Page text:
In his new book, The 40 Year-Old Version: Humoirs of a Divorced Dad, author Joel Schwartzberg talks about a taboo topic: having a great life – and becoming a better dad – after divorce. The former Nickelodeon Online producer/head writer and self-described “law school dropout and doomed Wheel of Fortune contestant” talks candidly about his own post baby depression, his divorce, and how it all made him a better dad.
What was the impetus for the book?
I had been writing humor pieces with a broad range for quite a while, and began to notice a theme of parenting emerging; in particular, parenting from the perspective of a divorced father. The book is a collection of personal essays that I wrote along that theme. Some are funny, some are deep, some are sad, but all are real.
Was it cathartic to write about your divorce?
Yes, it was definitely therapeutic. I was able to learn about myself and my genuine fatherhood role at a higher acceleration than I would have otherwise. I was also able to see the evolution of myself from someone who didn’t know where I fit in to defining my own dadhood. In fact, I think the book is owed a medical co-payment or two.
The book is very honest about your ups and downs as a divorced dad. What was the reaction to the book?
Overall, the reaction to the book has been fantastic. I’m honored and humbled by the reaction of people who understand and strongly relate to my journey.
In some circles, though, the book is considered controversial. I certainly don’t encourage divorce, but through my stories, I wanted to show how divorce presented me with an opportunity to establish a genuine reconnection with my kids. Still, I got a lot of criticism. People called me a coward and said that I was a terrible excuse for a father. They just wanted me to shut up, put up with my unhappiness, and deal with it. In other words, “man up.” I think now that many people reacted negatively because they, too, had similar issues with fatherhood but are uncomfortable admitting it, even to themselves.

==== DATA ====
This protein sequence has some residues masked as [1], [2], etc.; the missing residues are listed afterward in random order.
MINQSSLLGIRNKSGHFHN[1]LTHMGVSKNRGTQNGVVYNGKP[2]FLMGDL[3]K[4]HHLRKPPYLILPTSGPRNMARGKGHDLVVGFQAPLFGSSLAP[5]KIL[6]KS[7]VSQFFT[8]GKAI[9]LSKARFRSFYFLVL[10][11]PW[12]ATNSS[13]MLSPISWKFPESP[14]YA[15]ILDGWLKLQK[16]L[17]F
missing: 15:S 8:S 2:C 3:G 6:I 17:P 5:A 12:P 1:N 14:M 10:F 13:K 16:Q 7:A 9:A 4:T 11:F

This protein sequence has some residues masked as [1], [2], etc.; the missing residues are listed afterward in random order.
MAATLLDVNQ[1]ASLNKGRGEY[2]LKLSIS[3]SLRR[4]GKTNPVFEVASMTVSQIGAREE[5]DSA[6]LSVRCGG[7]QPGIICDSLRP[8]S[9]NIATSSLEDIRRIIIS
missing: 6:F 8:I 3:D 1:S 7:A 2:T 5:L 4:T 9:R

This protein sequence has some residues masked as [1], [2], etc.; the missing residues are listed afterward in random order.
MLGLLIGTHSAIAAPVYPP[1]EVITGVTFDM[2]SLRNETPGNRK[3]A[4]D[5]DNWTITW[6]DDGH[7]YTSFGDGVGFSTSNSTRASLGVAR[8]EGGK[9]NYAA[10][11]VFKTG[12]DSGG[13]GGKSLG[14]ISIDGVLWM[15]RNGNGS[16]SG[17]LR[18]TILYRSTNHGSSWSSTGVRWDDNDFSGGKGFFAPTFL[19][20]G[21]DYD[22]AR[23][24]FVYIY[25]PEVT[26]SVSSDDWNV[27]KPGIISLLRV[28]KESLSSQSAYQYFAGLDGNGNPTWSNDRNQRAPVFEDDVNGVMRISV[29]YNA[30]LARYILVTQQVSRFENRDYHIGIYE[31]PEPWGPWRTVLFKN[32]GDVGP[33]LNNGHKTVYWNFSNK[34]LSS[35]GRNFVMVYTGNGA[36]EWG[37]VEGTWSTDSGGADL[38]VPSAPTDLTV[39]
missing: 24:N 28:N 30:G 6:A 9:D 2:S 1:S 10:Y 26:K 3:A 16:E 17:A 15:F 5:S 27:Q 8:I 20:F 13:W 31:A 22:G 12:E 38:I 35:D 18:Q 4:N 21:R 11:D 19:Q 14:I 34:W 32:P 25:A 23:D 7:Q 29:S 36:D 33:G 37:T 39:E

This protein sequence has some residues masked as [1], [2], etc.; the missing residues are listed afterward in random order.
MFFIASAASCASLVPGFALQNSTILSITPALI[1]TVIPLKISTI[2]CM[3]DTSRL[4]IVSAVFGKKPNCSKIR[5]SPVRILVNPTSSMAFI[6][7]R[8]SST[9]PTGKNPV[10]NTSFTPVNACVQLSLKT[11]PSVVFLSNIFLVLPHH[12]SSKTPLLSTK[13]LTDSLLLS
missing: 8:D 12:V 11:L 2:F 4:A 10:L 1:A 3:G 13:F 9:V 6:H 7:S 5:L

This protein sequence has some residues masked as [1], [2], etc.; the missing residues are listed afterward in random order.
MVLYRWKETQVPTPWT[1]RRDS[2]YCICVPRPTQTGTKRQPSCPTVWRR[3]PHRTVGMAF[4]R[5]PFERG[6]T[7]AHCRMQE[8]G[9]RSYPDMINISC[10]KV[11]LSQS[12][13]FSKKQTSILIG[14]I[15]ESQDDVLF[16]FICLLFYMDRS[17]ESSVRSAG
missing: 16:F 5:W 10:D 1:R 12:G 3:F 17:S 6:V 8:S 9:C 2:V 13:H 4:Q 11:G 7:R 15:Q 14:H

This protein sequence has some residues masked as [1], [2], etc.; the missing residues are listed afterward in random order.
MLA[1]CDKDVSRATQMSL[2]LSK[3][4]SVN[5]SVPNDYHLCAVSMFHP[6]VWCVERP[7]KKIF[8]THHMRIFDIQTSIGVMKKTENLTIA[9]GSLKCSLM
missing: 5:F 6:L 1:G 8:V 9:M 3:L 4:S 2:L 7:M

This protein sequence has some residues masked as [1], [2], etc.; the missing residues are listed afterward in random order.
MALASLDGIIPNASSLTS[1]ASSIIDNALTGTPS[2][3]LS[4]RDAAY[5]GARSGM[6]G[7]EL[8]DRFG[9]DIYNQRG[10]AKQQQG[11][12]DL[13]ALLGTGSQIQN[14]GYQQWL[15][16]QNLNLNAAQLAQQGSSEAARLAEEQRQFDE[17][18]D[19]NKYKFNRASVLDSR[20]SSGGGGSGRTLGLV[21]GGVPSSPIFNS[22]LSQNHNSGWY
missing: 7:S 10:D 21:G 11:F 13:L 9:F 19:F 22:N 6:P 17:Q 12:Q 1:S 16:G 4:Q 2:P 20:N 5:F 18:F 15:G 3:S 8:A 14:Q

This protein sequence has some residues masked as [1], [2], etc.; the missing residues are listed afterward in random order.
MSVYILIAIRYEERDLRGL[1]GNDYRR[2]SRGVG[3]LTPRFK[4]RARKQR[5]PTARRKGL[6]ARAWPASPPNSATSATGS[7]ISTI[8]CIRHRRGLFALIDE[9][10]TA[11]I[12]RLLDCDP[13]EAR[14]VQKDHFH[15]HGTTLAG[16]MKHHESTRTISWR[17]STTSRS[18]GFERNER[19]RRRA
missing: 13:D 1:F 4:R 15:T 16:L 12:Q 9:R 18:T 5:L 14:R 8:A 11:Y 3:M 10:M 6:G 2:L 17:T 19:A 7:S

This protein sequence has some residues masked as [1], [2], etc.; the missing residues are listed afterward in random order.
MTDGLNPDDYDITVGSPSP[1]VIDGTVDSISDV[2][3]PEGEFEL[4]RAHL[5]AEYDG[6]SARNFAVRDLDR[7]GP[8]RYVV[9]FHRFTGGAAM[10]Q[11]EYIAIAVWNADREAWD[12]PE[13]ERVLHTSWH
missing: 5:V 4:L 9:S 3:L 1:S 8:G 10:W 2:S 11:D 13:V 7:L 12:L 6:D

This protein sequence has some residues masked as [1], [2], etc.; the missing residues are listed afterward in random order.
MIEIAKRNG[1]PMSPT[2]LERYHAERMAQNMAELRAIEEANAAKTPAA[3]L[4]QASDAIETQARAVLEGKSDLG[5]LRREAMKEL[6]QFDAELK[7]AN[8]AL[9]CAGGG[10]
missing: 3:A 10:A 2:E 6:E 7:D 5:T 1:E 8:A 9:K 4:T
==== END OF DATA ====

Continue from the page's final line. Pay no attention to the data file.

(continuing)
There’s a great line in the book that reads: “In short it took divorce to make me a better father.” Let’s talk about that.
I am now a more genuine father to my children than I’ve ever been. Allowing myself to be honest with them has created a much deeper emotional connection. When you’re disconnected from your own emotions, or parenting by a set of standards and expectations other than your own, you’re not being the best parent you can be.
Your kids always know when you’re being phony. I’ve learned that not only from my kids, but from working at Nickelodeon, too. Kids don’t need to be condescended to. They are mature and not stereotypes; many of them like school and all kids want to be perceived as smart.
Have your kids read the book?
No, but I’m sure they’ll be able to understand the book at some later date. I’m trying to work these things out for my benefit and their benefit as well. I want to model that introspection and self-scrutiny and evolution that they themselves will have to go through as they grow up and mature, so I’m actually looking forward to dialogues about the book with them. I consider it a book filled with love, laughter, and dedication to my kids.
Are there plans for another book?
Right now, my book has been optioned for Hollywood consideration, but having worked in the industry, I know better than to plan any acceptance speeches or red carpet poses. I’m thinking about writing another book. I find it hard to write at home, though. I should really credit my book to the NJ Transit, because that’s where I wrote most of my book! I also have a full-time job as a PBS executive, teach courses in public speaking and book public relations, and blog about kids and media for iVilage, all of which I really enjoy. Occasionally — just for fun — I eat and sleep.
This book represents a milestone in my life and career, and I’m ready for the next one. I will always write, though. If I weren’t writing, I would be addressing envelopes because I just love it so much and it gives my brain such a high.